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A new study from the University of Wisconsin shows that COVID-19 cannot spread evenly in areas near Seattle



The study found that densely populated communities reached the peak of infection earlier, while nearby communities did not reach the peak of infection until weeks or even years later.

Seattle-A new study published by researchers from the University of Washington and the University of California Irvine investigates how COVID-19 spreads in different communities and found that the virus is unevenly distributed throughout the community.

The study, published in the Proceedings of the National Academy of Sciences in September, analyzed network exposure and demographic factors to simulate the location and speed of the spread of COVID-1

9 in Seattle.

The study also looked at 18 other major cities.

Researchers used demographic data from the U.S. Census Bureau, simulation technology, and data on COVID-19 cases since last spring to estimate the number of days the virus has spread in a given city.

According to a research report from the University of Western Australia, researchers found that the rush hour in some neighborhoods was earlier than others, and in every city, the virus lasted much longer than some people expected.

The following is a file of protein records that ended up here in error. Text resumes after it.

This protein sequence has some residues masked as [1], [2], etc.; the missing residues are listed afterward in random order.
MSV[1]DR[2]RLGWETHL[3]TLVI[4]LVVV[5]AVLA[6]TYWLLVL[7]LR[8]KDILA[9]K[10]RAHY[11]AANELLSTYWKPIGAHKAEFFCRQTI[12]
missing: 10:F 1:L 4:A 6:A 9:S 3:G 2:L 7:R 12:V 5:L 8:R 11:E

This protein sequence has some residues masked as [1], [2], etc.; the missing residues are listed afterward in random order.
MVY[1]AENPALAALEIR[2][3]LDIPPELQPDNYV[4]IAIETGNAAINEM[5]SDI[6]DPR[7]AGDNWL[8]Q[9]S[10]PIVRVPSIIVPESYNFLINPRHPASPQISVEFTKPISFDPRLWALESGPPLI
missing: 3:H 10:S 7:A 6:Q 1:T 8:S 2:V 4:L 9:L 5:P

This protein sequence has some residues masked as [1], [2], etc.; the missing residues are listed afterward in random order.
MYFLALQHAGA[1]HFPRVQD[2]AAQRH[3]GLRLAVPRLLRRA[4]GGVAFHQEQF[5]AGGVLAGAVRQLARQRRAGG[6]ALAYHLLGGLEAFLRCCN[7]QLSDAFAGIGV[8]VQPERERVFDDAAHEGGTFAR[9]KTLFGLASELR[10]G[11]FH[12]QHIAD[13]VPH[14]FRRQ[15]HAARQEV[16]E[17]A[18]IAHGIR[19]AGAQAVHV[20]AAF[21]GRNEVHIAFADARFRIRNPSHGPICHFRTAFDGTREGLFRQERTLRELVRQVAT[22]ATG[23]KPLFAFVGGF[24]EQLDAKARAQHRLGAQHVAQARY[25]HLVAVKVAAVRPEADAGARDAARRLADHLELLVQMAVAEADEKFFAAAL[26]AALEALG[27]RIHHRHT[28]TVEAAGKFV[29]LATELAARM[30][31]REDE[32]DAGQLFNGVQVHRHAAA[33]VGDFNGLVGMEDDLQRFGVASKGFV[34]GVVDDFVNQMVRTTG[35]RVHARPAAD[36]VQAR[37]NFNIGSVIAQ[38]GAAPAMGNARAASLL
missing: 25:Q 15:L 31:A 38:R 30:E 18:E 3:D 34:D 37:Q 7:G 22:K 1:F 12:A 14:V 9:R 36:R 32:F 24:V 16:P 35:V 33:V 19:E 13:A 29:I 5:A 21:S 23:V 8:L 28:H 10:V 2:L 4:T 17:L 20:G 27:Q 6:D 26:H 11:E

“The most basic gain of this study is risk. The co-authors of the study said that people are facing longer risks than they thought. The life of this virus will be longer than expected. Means it hasn’t happened yet. Zack Almquist, assistant professor of sociology at the University of Wisconsin.

In Seattle, researchers found that the overall scope of the virus is wide, with some communities reaching a peak in 83 days, while others require more than 1,000 days. The figure below shows the areas with the highest infection rate in red. The green area is approximately 730 days, and the blue area exceeds 1,000 days. These estimates assume that no major measures have been taken to prevent the spread of viruses (such as vaccines).

The study found that in densely populated Seattle neighborhoods like Capitol Hill or the University District, the infection rate peaked, while nearby communities such as Monte Lake did not reach the peak of infection until weeks or even years later.

The researchers say that these more detailed models used for research predict the “sudden” behavior of coronavirus transmission than the standard model. These models usually use advanced methods for geographic areas such as counties or states, and predict based on the general idea that the virus will take root and spread at an equal rate until the peak of infection is reached.

Almquist said: “If we predict these models in terms of nationwide implications, we might expect to see certain areas (such as rural populations) not seeing infections for months or even years before the peak of infections.” “These predictions and Other predictions are beginning to show that it may take several years for the spread of COVID-19 to reach saturation of the population. Even if it does, it is likely to become endemic without a vaccine.


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